Petitioner, American Airlines, filed a memorandum with the Civil Aeronautics Board requesting that respondent's request for registration of the name North American Airlines be denied. Section 411 of the Civil Aeronautics Act provides that the board has the authority to prevent air carriers from engaging in unfair methods of competition in commerce and unfair or deceptive acts or practices, and may issue a complaint against any air carrier when it shall appear to the board that a proceeding by it would be in the interest of the public. The board found that the public was confused as to the origin of the two transport services, and that the speed of air travel may be diminished by the confusion when passengers check in for flights or attempt to retrieve baggage from the wrong carrier, or if passengers should direct inquiries to the wrong service. On the basis of this finding the board ordered respondent to desist from using the trade name North American. The order was set aside by the Court of Appeals for the District of Columbia on the ground that the proceeding was not in the public interest. On certiorari to the Supreme Court, held, reversed. The complaint was in the public interest as there was confusion in the minds of the public as to the source of the transport systems. American Airlines v. North American Airlines, 351 U.S. 79 (1956).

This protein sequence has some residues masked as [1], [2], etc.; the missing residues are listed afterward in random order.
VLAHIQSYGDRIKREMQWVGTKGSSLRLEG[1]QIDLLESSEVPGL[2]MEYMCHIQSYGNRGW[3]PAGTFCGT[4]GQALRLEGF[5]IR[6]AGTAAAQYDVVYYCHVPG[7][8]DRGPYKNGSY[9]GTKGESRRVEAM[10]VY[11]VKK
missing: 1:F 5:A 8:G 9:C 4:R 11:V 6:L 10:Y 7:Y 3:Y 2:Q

Robert W. Steele S.Ed.,
Regulation of Business - Jurisdiction of the Civil Aeronautics Board and the Federal Trade Commission - Investigations in the Interest of the Public,
Mich. L. Rev.
Available at: https://repository.law.umich.edu/mlr/vol55/iss2/15